It takes a level of responsibility and commitment that few podcasters have to do what Japan Talk's host does almost each and every week. Kudos and thanks JP.
Japan Talk Website

Japanese and More
There is no way to deny that this is a one-of-a-kind program. The host is a black girl from the US studying Japanese in Japan. Hearing Daiwu’s American ethnic or thick and stylish hip hop accent blended into her Japanese when she tries to offer language lessons can be cute and something you will not hear on any other Japan podcast.

Daiwu (I think that is her self-assigned moniker) is full of energy and very upbeat. Unfortunately for me she sometimes plays rather vulgar rap music on her program. Daiwu flags many episodes of Japanese and More as explicit within iTunes, and she does courteously make a point to warn listeners at the beginning of her explicit episodes.

For now I have decided to keep Japanese and More in the Main Directory. I may eventually move this podcast to the language page here at, because language learning discussions do make up the majority of Japanese and More’s current episode content.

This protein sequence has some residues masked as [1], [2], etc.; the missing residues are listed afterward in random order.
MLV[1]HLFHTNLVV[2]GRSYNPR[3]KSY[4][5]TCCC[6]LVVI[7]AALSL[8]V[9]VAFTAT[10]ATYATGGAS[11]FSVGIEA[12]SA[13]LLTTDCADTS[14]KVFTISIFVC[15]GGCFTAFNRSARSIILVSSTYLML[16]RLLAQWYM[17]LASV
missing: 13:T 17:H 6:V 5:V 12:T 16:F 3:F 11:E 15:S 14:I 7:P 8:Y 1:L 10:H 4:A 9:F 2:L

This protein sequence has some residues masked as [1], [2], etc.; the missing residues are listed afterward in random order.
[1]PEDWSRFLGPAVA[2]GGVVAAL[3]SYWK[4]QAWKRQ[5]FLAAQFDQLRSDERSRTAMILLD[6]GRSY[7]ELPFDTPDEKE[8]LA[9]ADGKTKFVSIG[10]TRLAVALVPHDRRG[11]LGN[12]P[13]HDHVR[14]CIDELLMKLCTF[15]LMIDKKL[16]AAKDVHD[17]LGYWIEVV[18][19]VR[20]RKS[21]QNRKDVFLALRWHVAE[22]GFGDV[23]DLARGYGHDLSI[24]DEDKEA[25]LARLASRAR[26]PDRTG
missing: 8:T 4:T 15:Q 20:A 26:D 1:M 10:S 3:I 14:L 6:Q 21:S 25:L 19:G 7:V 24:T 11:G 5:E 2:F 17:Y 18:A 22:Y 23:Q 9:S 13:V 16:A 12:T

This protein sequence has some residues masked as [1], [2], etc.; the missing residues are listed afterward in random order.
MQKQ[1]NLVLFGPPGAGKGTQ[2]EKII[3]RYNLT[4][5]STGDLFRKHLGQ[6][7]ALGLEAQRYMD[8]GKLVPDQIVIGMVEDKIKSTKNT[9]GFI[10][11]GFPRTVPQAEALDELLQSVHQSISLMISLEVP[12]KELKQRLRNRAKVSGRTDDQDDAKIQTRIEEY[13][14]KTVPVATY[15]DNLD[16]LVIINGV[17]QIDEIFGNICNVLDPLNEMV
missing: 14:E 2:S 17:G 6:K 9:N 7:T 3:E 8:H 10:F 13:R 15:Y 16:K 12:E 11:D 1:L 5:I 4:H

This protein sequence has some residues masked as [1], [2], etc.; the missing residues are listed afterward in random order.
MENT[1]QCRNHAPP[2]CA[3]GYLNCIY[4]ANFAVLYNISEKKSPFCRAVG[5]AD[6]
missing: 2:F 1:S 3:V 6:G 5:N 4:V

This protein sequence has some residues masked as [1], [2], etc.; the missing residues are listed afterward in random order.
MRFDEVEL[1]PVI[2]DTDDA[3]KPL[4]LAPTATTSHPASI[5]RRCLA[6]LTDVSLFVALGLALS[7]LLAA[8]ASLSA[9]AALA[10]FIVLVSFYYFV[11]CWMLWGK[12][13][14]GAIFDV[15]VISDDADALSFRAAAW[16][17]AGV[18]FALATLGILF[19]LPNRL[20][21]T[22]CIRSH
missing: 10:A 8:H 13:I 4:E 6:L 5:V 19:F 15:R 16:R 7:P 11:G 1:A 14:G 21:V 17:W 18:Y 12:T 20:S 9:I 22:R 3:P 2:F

The biggest problem with the Japanese and More podcast is simply that the show is primarily built around the premise of teaching the listener Japanese, but the host is probably one of the last people in the world you would want to learn Japanese from. Despite Daiwu's enthusiasm and upbeat personality, tragic pronunciation and beginner level knowledge of the language does not make for a good Japanese tutor. Admittedly, beginners may enjoy hearing someone struggling with the basics like they themselves are, but hearing that person reveal more of their life and the adventure they are on in Japan would be much more compelling, even for fellow language students.

After listening to more episodes of the Japanese and More podcast, I began to realize its true value, and that is the value it provides to the host herself. “Teaching is learning,” as my Japanese college professor friend Hiro reminds me of often.

The host of Japanese and More has found an effective way to augment her studies by creating podcasts where she discusses and explains aspects of the Japanese language. This is an admirable and very powerful method of helping the host's own progression, whether there is much of an audience for it or not.